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  2. Rab, I agree re: Labour. I have been mightly frustrated that they are still barred from standing candidates in NI, but have to be honest that even if they did, I'm not sure they're the party they should be.

    I don't think the Green party have any problem accepting people like you or I providing we are not trying to act as some form of fifth column. Speaking for myself I assure you that isn't my intention. Indeed I spoke to Steven Agnew and told him of the 2 areas of policy I have issues with but can commit to the others.

    John Prescott told Tony Blair when it came to policy: If he disagrees he would argue in private but not in public. If it was something he was willing to concede he would support his party & leader wholeheartedly. If it was something he couldn't he would leave the party. He would never try and subvert from within. That, for me, is the way it should be.

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  3. Rab, we have former members of the Socialist Party, the Workers Party and the Labour Party, so you'd be more than welcome.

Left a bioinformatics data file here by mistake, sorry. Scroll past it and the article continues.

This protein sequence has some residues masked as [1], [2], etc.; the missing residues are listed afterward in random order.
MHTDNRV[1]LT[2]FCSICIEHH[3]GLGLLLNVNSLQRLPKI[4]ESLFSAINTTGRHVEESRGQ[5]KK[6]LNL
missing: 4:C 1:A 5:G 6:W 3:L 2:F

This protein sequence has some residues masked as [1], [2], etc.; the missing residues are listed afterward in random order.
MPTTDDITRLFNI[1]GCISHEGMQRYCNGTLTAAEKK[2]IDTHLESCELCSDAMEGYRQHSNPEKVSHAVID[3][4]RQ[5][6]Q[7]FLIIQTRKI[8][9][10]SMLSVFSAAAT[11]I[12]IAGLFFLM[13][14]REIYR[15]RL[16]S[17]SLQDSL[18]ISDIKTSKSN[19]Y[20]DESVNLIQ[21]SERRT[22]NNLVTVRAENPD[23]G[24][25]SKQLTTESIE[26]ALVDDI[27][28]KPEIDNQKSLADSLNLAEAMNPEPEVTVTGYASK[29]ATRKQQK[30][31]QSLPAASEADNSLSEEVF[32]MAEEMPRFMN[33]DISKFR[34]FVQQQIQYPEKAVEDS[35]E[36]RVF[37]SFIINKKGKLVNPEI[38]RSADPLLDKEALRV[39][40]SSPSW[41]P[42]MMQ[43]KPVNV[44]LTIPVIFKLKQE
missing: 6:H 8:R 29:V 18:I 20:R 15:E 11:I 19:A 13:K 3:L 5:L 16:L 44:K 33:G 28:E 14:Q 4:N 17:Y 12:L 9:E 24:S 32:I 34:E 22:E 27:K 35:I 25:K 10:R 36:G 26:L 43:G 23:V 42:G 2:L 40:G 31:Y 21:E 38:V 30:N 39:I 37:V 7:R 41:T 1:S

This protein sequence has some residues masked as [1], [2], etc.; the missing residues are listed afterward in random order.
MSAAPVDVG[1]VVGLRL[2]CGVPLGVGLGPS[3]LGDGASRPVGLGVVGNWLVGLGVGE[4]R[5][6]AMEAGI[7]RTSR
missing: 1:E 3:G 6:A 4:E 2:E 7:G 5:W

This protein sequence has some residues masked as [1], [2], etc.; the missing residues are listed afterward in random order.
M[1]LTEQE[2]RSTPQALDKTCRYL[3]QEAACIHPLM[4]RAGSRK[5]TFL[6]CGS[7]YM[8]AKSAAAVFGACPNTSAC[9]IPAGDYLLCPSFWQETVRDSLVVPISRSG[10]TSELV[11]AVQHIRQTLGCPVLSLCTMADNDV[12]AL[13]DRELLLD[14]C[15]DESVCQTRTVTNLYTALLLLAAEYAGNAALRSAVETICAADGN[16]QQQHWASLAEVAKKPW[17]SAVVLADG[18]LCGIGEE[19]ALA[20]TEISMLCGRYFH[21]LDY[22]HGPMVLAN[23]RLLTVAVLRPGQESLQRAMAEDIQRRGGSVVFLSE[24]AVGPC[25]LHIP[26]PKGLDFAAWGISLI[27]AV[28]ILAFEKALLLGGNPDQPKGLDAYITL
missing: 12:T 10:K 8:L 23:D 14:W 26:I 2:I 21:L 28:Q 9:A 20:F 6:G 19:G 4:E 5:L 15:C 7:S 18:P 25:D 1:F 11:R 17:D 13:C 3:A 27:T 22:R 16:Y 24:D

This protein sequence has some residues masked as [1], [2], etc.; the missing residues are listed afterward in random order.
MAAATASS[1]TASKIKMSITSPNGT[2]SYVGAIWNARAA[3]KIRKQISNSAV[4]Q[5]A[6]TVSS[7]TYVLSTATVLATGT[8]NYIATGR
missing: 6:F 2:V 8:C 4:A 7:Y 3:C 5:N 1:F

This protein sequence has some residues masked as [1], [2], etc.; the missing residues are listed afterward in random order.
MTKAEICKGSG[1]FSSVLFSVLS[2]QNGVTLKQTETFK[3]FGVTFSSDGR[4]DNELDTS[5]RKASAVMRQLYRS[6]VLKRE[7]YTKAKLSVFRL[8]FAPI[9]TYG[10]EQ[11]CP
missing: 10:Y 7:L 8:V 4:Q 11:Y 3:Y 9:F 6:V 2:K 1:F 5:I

Green Party environmentalist policies go hand in hand with our progressive social policies; in fact they are inextricably linked.

    If the Green Party was solely focussed on an environmental agenda I would never have joined. The Green New Deal highlights this but so too does our stance on Corporation Tax.

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  4. 'There are still areas of disagreement - Nuclear Power being one, road construction another' - Ed, would these not be fundamental areas of difference? As you know, I'm in the Labour Party and I don't agree with all their policies and statements (e.g. Ed Miliband this week saying Labour MPs will cross picket lines today) but your issues do seem to be pretty clearly not areas where the Greens would be prepared to change.